The flea market outside of Page doesn't usually offer "Navajo Tacos", though they always offer frybread. It's become more apparent to me that the Navajo Taco (filled with traditional taco fillings like seasoned ground beef, lettuce, tomato, salsa) is often reserved for things like fund-raisers and church potlucks. It's more of a "commercial" or "touristy" dish. I would dare to say it's similar to a Chinese restaurant serving their clientele "Americanized" dishes while they cook and eat the really good stuff in the back.
If you're stopping at a stand out on the "rez" (reservation) or if you're invited over to someone's home, frybread is more often served with grilled meat or alongside a stew, and what I've run into most often is grilled lamb and/or mutton. This totally makes sense. Many Navajo still raise sheep on their land as opposed to cattle, so there's always going to be more lamb readily available to them than beef.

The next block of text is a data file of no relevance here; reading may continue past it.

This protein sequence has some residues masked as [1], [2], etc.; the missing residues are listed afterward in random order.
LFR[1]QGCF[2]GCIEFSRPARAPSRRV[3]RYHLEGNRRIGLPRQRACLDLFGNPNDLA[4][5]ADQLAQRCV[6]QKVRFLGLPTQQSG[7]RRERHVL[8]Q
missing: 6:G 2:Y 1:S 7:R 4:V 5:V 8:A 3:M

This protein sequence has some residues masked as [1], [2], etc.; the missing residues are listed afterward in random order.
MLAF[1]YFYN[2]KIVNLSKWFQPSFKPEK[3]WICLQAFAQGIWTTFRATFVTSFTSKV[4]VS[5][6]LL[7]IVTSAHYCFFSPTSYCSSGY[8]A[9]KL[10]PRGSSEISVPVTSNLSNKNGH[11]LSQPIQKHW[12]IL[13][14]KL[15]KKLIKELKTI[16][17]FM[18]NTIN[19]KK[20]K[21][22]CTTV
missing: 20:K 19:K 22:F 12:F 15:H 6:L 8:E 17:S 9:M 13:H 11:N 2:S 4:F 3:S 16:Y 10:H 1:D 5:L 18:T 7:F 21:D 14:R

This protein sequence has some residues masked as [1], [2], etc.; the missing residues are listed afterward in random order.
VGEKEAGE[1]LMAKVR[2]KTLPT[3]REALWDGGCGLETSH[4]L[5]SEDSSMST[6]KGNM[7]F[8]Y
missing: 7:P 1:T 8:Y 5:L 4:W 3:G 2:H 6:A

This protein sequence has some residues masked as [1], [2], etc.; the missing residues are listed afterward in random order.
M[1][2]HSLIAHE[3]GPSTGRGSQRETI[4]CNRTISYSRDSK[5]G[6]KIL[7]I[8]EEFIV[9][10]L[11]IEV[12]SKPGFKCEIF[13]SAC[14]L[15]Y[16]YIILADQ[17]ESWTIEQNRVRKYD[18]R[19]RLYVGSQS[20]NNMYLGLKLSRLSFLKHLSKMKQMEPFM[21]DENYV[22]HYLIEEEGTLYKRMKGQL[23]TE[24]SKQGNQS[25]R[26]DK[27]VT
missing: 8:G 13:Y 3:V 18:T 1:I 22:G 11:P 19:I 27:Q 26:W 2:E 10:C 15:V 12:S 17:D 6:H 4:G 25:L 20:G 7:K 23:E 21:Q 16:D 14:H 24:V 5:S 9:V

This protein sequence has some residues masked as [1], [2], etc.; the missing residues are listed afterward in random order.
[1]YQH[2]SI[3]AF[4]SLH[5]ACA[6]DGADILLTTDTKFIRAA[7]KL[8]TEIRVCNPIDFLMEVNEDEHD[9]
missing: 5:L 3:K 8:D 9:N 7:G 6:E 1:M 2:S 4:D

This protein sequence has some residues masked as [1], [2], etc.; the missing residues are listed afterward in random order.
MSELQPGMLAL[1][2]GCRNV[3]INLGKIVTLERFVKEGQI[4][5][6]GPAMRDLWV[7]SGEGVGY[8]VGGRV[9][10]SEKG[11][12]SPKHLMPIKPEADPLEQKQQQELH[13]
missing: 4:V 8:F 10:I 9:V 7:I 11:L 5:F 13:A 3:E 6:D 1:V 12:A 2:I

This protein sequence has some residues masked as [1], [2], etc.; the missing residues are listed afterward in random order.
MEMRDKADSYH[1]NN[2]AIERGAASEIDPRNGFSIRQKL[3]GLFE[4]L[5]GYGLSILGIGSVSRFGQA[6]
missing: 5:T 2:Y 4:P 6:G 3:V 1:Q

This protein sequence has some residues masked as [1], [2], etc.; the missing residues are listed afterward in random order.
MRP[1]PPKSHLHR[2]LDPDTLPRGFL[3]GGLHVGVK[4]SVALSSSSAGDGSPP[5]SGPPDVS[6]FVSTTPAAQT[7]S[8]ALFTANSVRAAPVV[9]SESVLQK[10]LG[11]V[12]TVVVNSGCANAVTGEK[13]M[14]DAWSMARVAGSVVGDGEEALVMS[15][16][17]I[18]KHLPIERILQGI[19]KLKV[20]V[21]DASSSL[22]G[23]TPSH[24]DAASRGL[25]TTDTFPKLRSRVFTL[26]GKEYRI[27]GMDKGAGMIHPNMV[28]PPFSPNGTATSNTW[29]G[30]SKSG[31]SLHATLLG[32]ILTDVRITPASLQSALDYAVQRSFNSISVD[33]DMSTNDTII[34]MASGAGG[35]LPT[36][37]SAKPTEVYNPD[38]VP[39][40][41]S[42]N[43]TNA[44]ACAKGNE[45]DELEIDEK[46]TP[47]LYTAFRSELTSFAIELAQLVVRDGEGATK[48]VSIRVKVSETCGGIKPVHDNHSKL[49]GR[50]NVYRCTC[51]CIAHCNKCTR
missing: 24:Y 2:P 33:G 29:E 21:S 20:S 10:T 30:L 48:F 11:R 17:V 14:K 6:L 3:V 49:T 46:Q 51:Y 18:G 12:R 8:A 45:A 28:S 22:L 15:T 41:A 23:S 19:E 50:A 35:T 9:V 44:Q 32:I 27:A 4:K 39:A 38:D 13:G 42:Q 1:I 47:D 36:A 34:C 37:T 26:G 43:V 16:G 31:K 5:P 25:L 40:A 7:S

I felt rather foolish. How long had this all been going on, right under my very own nose? It was shameful that I had been a long-time resident of the area and yet I had no idea.
My mother was not a fan of lamb, so it was never on the menu at our house growing up, so I was naturally excited to try my first-ever Navajo Deluxe. Filled with grilled lamb or mutton and grilled green chiles, the Deluxe is also served with a boiled potato and corn on the cob perched on top. Most vendors also offer hot coffee or Navajo tea. It was bright and sunny when I pulled up a chair at the Begay's booth, but I was bundled up against the frigid temps and light wind. We're desert but we're high desert up here near the border of Arizona and Utah and temps in the winter get down into the teens at times. I welcomed the cup of coffee graciously and put my order in for one Navajo Deluxe.